Las Cruces school district tries to collect unpaid lunch fees
April 22–LAS CRUCES — The typed letter had a brief, handwritten note in the margin: “If account reaches $25.00, your child won’t be allowed to eat. Please send payment.”
The parent of a Picacho Middle School student owed $17.25 in school lunch fees when she received the notification about her child’s account.
Las Cruces middle schools prohibit students from charging more than $25 in lunch fees to their accounts. Once they hit that limit, they can’t purchase food in the school cafeteria.
Parents say their children’s food has been taken away when their debt hits $25, while administrators say they sometimes pitch in their own funds to feed students who reach the limit.
“It’s a very difficult situation because there’s not a really good answer to the problem,” Las Cruces Public Schools Nutrition Services Director Nancy Cathey said. “… It’s the parents’ responsibility, but it’s the child that doesn’t get to eat, and how do you balance that?”
Elementary school students are never denied food despite unpaid fees, according to LCPS officials. High school students must use cash, checks or their student cards but cannot charge to their account.
Unpaid lunch bills currently total nearly $16,000 across LCPS, Cathey said.
More than 20 middle school students across the district owe $25, Cathey said. Meanwhile, nearly 100 elementary students owe $25 or more in lunch money.
The highest amount owed: $97.80 by a DoÃa Ana Elementary School student.
“It is a big financial drain and a concern,” LCPS spokeswoman Jo GalvÃn said of the debts. “We don’t want kids to go hungry.”
One parent of three LCPS students said she doesn’t qualify for reduced-price meals and struggles to pay for their lunches each day.
“My son has had his tray taken away from him and made to walk away because he did not have any more allowance in his account,” she said in an email.
LCPS’ debt policies have attracted some criticism from Las Crucens who likened denying a child food to child abuse.
Parent Tamera Marie Johnson Benavidez said she became “unglued” when she learned her middle school daughter’s tray was taken away because she had a lunch debt.
“There is absolutely no reason, no matter what, a child should be denied a hot meal at school,” she wrote on the Sun-News Facebook page.
Others criticized parents for not providing sack lunches for their children or not footing the lunch bill.
School lunches cost $1.60 for elementary students, $1.85 for middle school students and $2 for high school students.
A middle school student will reach the $25 limit after about 14 unpaid lunches.
Schools send a letter home if accounts are in the red and give students applications for free and reduced-price lunches in case their families qualify for the program, Cathey said. If there’s no response, administrators call parents.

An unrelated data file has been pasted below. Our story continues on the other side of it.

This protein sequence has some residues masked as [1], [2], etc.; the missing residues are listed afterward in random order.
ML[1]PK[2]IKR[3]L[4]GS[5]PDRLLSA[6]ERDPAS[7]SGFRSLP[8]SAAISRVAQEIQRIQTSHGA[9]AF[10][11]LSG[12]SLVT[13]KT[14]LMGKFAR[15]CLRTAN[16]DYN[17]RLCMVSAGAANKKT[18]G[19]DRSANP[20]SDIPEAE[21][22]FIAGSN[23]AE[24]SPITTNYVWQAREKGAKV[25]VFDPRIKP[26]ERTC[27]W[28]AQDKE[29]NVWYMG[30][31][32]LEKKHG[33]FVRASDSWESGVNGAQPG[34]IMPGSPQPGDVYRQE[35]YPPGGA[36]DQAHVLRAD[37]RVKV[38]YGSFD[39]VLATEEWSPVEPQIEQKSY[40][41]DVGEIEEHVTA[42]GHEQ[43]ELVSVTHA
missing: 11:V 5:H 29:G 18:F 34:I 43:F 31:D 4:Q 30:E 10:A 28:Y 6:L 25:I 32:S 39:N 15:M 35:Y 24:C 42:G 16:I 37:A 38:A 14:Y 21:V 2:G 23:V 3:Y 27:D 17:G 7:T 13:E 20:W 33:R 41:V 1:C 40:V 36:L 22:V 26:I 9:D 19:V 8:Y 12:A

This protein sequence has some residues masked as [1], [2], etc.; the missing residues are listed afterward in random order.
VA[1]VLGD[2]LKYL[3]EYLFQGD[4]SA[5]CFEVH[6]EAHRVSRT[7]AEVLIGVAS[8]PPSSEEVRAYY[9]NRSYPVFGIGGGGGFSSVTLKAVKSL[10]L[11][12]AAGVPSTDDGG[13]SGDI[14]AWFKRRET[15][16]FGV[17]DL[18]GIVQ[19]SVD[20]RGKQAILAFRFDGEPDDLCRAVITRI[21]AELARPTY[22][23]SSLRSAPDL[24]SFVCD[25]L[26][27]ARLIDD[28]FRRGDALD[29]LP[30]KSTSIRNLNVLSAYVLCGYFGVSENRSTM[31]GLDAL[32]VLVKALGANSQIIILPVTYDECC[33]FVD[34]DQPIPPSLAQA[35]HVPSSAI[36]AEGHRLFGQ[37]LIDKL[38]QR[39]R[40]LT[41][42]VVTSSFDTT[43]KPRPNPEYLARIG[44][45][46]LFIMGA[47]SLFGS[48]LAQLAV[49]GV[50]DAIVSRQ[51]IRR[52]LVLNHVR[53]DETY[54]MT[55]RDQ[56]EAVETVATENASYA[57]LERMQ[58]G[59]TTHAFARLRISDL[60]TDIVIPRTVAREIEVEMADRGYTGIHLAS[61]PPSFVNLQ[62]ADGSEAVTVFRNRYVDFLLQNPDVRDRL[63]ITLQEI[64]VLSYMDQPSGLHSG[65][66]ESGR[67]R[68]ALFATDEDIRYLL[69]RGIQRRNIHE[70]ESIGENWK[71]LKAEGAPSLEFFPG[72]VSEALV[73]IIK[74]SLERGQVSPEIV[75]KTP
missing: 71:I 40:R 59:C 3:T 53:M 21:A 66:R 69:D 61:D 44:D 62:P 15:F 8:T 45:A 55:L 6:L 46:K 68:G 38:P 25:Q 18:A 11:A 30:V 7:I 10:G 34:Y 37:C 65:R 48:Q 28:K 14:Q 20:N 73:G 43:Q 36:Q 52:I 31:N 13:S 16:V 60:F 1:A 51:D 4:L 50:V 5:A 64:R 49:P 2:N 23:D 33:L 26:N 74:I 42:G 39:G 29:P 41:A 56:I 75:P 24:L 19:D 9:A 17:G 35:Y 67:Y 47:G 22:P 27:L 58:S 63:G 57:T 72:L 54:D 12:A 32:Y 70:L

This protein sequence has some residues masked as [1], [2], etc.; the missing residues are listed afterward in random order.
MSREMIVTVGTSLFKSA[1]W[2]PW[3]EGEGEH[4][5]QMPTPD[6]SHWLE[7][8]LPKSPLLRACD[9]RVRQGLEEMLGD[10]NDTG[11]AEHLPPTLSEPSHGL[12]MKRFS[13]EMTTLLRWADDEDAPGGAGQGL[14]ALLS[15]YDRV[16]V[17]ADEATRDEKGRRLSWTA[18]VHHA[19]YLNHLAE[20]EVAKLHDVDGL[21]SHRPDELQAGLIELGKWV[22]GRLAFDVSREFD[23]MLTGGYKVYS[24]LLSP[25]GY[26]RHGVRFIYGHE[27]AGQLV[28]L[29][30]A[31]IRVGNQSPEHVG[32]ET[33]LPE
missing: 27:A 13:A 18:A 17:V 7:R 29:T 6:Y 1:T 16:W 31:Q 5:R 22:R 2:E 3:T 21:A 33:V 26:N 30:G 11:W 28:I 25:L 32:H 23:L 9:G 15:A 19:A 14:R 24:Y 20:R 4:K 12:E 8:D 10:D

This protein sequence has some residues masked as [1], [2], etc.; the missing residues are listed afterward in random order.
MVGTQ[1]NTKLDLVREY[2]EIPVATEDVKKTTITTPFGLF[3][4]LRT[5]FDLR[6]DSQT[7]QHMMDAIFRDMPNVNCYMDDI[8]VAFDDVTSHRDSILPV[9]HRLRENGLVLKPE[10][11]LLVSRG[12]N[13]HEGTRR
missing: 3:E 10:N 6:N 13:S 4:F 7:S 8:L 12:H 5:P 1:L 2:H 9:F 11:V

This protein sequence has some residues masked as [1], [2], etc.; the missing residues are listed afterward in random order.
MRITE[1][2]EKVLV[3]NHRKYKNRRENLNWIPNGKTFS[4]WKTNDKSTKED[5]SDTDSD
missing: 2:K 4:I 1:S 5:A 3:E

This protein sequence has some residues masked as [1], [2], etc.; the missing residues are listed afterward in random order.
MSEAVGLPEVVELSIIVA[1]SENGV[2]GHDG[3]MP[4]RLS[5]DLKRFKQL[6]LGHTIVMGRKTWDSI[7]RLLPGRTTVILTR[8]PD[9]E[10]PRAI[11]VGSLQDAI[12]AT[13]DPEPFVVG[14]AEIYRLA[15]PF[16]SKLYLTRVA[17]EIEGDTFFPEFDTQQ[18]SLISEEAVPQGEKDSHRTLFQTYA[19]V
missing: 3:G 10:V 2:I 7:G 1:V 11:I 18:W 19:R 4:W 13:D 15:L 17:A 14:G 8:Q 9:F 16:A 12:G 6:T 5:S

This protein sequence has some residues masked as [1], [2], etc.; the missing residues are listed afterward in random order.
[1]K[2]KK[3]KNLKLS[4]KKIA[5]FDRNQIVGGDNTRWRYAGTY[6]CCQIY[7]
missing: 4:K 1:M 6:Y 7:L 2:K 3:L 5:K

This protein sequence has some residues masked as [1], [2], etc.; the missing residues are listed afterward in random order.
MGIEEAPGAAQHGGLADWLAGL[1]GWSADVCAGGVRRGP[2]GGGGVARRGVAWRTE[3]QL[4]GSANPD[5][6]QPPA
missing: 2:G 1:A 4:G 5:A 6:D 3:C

“It (debts) should never, ever, ever be a surprise to the parents,” she said.
LCPS middle schools used to have kids help out in the cafeteria, wiping a few tables to pay off their debts, she said.
“Just enough to jog their brains to remember to bring money,” she said.
Parents complained about the policy, so principals decided to ditch it for the $25 limit.
Now, administrators sometimes prohibit students from attending school dances or purchasing items from school snack bars if they have lunch debt, Cathey said. Some work with counselors to find out if problems at home are affecting a family’s ability to pay, she said.
Mesa Middle School Principal Gabe Jacquez said he and his staff will sometimes pay for students’ lunches out of pocket if they reach the $25 limit.
“We always find a way for kids to eat,” he said.
The food services budget totals $16.2 million this school year, with just under $9 million coming from federal funds. About $1.6 million comes from student fees.
The federal government reimburses the district for lunch costs for each student, but pays more for students who received free or reduced-price lunches than for those who pay full price.
About 60 percent of LCPS students qualify for free or reduced-price lunches.
The department usually plans for about $10,000 in unpaid lunch fees each year, Cathey said.
LCPS doesn’t send lunch debts to collections, though many parents “suddenly” pay their debts at the end of the school year, she said.
Last year, after months of reaching out to parents, LCPS ended up with $8,000 in school lunch debt, she said.
“Can you imagine if we didn’t work at collecting?” She said.
By the Numbers
$16,000: Total unpaid student lunch fees across LCPS
11: Students who have hit the $25 limit at Mesa Middle, the most of any middle school
18: Students who owe $25 or more at Jornada Elementary, the most of any elementary
$97.80: Highest student lunch debt, belonging to a DoÃa Ana Elementary student
23: Middle school students who have hit the $25 limit
95: Elementary students who owe $25 or more in lunch debts